Rebranding: Change is Never Easy
Or more accurately, making the decision to change is never easy. Once that decision is made, I have found that change takes on its own course and flows.
In 2014, after 10 years of doing business as the Survey Sciences Group, LLC, I came to the conclusion that a change was needed (and wrote about that here). This decision had roots in my thinking as far as two or three years prior, but I resisted those ideas, fearful of what such a change would mean.
The reality was that after this much time, even our best research collaborators were routinely mixing up our name.
Student Social Services Group… Social Survey Group… Survey Services Group… Survey Center Services Group… Student Surveys Inc…
Twice during this time, customers got it so wrong that we could not cash their check – our bank being certain that it could not have been meant for us.
Trained as a survey researcher, and not as a branding expert, I learned this lesson on branding the hard way. As Seth Godin would likely say, we had a dumb and generic brand. I was too personally tied to the old name, so this was difficult to acknowledge.
Working with NewFoundry in Ann Arbor, Michigan, we began a process to uncover our brand character, where we learned we are all-in, authentic, agile, and aligned. Further, we focused in on a clear purpose (the fundamental reason we are in business):
Our Purpose: To propel social science forward for the greater good.
With our purpose clear, we found a mission that provides an overall strategy for achieving that purpose:
Our Mission: Develop and deliver innovative, science-guided survey methodology practices and services to the global community of social science researchers.
It is no secret that we have chosen the name SoundRocket to be our outward expression of our brand.
As with any naming – be it a business, a child, a service – there is an internal gut feeling that one must be comfortable with. It is that internal check that can answer Yes when you ask Does this name adequately reflect what it is that I am naming? Without it, the rest is increasingly difficult.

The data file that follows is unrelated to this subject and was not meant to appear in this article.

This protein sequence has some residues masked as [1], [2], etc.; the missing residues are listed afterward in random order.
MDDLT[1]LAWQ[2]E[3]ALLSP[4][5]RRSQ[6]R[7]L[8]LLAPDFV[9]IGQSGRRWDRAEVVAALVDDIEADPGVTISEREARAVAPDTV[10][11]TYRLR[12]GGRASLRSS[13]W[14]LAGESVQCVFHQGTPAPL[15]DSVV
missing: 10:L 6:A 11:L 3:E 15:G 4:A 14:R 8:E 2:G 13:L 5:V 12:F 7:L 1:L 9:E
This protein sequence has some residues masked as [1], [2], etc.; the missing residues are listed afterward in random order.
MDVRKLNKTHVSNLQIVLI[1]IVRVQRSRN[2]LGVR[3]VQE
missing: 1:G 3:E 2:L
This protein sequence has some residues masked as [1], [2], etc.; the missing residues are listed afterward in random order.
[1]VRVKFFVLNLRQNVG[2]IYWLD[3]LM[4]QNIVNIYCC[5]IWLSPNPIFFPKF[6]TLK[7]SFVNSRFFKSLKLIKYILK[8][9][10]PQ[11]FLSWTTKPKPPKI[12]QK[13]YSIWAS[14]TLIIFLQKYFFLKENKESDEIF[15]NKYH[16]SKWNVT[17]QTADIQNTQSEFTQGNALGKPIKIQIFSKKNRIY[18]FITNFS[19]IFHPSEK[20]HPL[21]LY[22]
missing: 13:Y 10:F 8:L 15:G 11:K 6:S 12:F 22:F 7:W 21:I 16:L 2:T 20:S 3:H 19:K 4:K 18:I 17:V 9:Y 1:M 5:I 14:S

Our old name, Survey Sciences Group, LLC, met this test because it allowed the name to speak for itself. While it was difficult to remember for some, it was always very clear about what it is that we do. So in our case, we had a name that met that gut check, giving us a solid benchmark to compare against when we found our new name.
For many of us, SoundRocket resonated well inside.
It wasn’t an immediate decision for all, as this was a very different name. So for a couple weeks, we each grappled with our fears of what such a change would mean, and how it would be received.
Beyond this internal gut check, there were many logical reasons why SoundRocket was a great fit. Here are some:
It is memorable.
It forces the question “What do you do?” or the request “Tell me more.” It causes people to listen to our story.
Many of our internal processes used language that conveyed rocket imagery. We routinely speak of study launches, and we use a pre-launch checklist prior to data collection.
Many of the processes we used had origins in the lessons learned from the Challenger explosion and the Columbia accident. The science employed in evaluating what happened on January 28, 1986, as well as the days, months, and years preceding it demonstrated many lessons for the management of science itself. Books such as The Challenger Launch Decision and reports (in particular Chapter 8 from the Columbia Accident Investigation Board Report) played a role in the formation of the processes we use.
We routinely hear the statement: This is not rocket science – we can handle it on our own. Our response is direct – You are correct, it is not rocket science. It involves the study of humans, which is much more complex than what is involved in the highly predictable science of rocketry.